Idaho Ranchers Approved for Emergency Haying and Grazing

Jul 29, 2014

By Jean-Paul McDonald,

The U.S. Department of Agriculture has permitted emergency grazing and haying on land that is typically used for the Conservation Reserve Program in certain parts of eastern Idaho.

Regional officials in Bingham, Bonneville, Fremont, Madison and Power counties asked the USDA to approve emergency access to the lands due to drought conditions - which have parched pastures, resulting in poor crop yields.

Thanks to the USDA’s Farm Service Agency branch, cattle ranchers will have some resources to feed their herds. The agency announced Monday that their requests were approved. Authorization can be granted in times of emergency to provide relief to livestock producers due to certain natural disasters, in this case drought.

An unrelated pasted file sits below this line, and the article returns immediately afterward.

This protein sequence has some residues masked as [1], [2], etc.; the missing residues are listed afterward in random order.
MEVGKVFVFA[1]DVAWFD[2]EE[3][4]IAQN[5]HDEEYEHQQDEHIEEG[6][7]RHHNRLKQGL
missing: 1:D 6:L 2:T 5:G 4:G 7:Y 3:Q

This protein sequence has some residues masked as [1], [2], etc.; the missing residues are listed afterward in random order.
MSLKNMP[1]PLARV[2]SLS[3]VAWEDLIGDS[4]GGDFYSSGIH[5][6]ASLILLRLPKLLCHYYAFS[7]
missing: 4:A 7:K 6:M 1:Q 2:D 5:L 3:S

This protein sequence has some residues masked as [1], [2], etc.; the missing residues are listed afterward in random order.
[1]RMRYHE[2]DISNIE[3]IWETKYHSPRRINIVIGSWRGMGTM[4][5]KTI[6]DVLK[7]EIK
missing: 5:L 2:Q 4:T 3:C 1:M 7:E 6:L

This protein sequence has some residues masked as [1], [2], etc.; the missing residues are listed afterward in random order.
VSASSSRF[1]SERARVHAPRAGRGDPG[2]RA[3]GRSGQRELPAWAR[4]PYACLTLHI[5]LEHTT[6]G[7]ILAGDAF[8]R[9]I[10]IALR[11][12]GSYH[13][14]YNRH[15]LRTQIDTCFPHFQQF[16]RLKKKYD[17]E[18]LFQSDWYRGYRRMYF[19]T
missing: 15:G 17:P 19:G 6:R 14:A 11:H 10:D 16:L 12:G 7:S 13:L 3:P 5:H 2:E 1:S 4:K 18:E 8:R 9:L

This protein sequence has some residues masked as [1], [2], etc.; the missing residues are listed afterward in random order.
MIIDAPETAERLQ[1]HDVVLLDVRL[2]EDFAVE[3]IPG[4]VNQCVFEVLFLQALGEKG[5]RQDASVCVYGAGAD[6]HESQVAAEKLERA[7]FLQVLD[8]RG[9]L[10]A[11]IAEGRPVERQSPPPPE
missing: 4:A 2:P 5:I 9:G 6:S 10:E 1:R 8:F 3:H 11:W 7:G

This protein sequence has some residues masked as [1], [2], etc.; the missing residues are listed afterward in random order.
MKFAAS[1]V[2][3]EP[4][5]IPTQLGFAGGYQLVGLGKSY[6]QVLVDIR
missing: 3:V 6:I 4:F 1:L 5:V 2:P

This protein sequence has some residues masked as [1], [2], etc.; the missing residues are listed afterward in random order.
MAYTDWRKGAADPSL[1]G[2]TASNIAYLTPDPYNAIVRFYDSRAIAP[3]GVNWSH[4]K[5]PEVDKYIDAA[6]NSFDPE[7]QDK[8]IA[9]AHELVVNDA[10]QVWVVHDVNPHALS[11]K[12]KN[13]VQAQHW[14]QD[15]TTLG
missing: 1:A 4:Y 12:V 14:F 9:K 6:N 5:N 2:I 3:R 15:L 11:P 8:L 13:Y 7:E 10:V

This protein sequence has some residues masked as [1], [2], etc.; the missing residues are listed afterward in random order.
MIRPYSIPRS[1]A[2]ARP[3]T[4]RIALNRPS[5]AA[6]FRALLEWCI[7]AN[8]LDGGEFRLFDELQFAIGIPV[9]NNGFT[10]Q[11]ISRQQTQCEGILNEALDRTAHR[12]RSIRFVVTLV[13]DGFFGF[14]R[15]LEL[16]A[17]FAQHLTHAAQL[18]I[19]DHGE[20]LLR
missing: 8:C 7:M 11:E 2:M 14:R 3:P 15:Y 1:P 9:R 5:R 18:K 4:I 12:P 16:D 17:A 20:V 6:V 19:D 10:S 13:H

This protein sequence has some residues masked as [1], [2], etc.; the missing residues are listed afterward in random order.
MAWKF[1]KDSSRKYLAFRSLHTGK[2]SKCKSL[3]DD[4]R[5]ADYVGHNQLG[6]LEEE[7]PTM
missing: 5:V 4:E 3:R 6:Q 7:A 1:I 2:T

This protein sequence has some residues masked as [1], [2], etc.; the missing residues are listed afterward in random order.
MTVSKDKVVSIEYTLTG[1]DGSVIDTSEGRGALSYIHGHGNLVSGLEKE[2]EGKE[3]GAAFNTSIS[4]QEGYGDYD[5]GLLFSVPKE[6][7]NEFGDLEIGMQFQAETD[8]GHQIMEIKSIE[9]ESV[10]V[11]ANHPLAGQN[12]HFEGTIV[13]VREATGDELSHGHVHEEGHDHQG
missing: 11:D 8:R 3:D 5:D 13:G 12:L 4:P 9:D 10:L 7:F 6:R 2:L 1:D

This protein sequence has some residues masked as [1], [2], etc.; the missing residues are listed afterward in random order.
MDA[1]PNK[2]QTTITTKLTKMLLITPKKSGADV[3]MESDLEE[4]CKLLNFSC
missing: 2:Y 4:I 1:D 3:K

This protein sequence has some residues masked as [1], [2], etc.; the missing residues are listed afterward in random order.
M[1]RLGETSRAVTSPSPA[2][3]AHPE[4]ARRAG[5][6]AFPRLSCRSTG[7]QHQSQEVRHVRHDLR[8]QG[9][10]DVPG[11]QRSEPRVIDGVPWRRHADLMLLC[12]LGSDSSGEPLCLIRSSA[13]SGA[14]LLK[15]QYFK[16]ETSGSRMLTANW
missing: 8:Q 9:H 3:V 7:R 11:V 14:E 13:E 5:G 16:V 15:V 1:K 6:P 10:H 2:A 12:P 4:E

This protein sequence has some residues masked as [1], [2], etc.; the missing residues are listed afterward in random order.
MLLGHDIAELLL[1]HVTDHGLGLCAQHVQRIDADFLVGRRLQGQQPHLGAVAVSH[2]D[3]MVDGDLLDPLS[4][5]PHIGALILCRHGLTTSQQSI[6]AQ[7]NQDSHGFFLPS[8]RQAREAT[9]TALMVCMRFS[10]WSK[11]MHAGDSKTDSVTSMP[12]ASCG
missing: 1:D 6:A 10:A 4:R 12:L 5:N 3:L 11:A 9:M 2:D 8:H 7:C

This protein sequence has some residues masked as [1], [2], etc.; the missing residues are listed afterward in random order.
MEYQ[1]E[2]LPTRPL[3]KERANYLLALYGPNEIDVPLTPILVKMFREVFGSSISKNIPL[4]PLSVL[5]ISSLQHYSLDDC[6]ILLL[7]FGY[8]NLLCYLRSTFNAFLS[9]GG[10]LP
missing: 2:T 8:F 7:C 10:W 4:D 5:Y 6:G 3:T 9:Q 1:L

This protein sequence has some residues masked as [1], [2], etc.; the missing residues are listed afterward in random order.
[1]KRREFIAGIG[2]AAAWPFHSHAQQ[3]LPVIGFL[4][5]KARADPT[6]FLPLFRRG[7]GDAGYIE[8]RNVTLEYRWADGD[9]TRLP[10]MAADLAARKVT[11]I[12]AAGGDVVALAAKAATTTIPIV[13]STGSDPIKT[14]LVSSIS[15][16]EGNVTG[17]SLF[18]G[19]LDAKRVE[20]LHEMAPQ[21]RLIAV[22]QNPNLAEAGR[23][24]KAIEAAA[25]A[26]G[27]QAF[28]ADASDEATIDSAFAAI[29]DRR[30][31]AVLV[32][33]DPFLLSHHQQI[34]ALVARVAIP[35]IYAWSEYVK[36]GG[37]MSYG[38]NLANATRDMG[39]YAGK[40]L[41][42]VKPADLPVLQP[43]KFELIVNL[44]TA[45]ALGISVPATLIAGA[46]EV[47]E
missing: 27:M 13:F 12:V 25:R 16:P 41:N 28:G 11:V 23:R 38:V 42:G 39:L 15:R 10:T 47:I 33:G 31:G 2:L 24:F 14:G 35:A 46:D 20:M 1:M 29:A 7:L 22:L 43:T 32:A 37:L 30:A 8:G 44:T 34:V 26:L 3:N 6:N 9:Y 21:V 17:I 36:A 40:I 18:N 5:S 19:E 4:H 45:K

Rules dictate the specifics of the lands usage. For example, emergency haying is allowed until the end of August, with the stipulation that ranchers must leave about half of each field untouched for wildlife habitat. Additionally, the hay must be used for individual use and not be sold on the market.

Emergency grazing has been granted until the end of September. Proper management over the emergency land access it important, as cattle must be taken off the pastures if the average minimum forage height reaches 5 inches. This is to ensure that grasslands maintain their condition.

The biggest challenge for livestock producers during times of drought is having enough forages to feed their cattle. When rations become limited, ranchers often have to cull their herds in desperate times. Gaining limited access to government lands will help them maintain their current herd numbers.